The GBR project developer is NYNJ Link Developer, LLC and construction is being performed by a joint venture of Kiewit-Weeks-Massman (KWM). Parsons is the lead designer. A construction web-cam and additional information on the GBR can be found at the Port Authority’s website: http://www.panynj.gov/bridges-tunnels/goethals-bridge-replacement.html
The Transportation Research Board (TRB) has released a synthesis report prepared by Dan and Robert on large diameter piles: NCHRP Synthesis 478, Design and Load Testing of Large Diameter Open-Ended Driven Piles. The report is a summary of the state of practice with regard to Large Diameter Open-Ended Piles (LDOEPs) in the transportation industry. We conducted a survey of state DOTs as well as interviews with private practitioners to summarize current practices as well as recommend best practices with regard to the selection, design, installation, and testing of LDOEPs. Several state DOTs are using LDOEPs more regularly where large foundation loads may exist and/or the piles are subject to significant unsupported length due to scour, liquefaction, or very weak surficial soils. Marine construction conditions also favor the use of these piles, particularly where pile bents might be employed to eliminate footings.
You can download a PDF of the report or purchase a hard copy at the link below.
DBA is on the design-build team that is replacing the Goethals Bridge for the Port Authority of New York and New Jersey (PANYNJ). We are not able to post much about the project or our involvement due to security agreements. However, the PANYNJ has a public website for the project (http://www.panynj.gov/bridges-tunnels/goethals-bridge-replacement.html) that has several webcams. As is the case with most big projects these days, the webcams are a common feature and show some great views of the project.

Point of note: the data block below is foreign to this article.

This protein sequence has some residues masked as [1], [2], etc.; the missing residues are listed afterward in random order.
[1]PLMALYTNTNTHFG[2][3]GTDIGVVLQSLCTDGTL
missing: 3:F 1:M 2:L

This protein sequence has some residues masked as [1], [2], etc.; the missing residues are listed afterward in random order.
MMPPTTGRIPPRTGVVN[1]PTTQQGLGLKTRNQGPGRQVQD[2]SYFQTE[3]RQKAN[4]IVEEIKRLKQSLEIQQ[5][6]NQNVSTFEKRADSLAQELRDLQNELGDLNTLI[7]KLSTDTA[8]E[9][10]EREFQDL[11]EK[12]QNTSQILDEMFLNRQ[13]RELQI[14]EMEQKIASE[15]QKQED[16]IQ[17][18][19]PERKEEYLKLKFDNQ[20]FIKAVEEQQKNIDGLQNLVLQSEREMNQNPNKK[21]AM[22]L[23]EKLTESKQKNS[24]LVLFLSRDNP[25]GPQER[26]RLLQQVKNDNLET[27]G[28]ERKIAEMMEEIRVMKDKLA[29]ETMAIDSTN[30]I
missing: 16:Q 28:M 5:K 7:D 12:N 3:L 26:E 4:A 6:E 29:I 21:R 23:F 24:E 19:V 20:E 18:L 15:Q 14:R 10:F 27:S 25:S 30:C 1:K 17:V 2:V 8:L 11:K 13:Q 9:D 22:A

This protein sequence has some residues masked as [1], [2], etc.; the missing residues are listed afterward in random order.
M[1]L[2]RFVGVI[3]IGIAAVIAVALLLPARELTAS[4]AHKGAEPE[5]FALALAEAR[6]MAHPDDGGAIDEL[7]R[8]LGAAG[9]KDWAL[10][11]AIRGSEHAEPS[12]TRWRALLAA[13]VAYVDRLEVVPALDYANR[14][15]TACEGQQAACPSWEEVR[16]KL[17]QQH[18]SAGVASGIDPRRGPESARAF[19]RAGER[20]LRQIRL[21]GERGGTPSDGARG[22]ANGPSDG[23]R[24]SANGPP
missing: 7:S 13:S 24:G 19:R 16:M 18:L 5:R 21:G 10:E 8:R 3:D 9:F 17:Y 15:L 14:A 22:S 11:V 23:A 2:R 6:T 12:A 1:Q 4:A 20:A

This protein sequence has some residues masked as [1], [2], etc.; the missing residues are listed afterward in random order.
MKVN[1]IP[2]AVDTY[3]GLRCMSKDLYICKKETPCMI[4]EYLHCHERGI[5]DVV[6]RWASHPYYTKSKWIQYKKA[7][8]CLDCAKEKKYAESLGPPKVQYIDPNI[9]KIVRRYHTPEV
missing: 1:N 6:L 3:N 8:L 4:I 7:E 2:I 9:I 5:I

To give you an idea of what the project involves, here is a summary from the PANYNJ site:
The replacement bridge will be located directly south of the existing bridge and will provide:
- Three 12-foot-wide lanes in each direction replacing the current two narrow 10-foot-wide lanes
- A 12-foot-wide outer shoulder and a 5-foot-wide inner shoulder in each direction
- A 10-foot-wide sidewalk/bikeway along the northern edge of the New Jersey-bound roadway
- Improved safety conditions and performance reliability by meeting current geometric design, structural integrity, security and seismic standards, and reduces life-cycle cost
- A central corridor between the eastbound and westbound roadway decks, sufficient to accommodate potential transit service
- State-of-the-art smart bridge technology
The project also includes the demolition of the existing bridge upon completion of the replacement bridge.
You can learn more about the project at the same web site. There is also a site for the current bridge, including history of the construction, etc.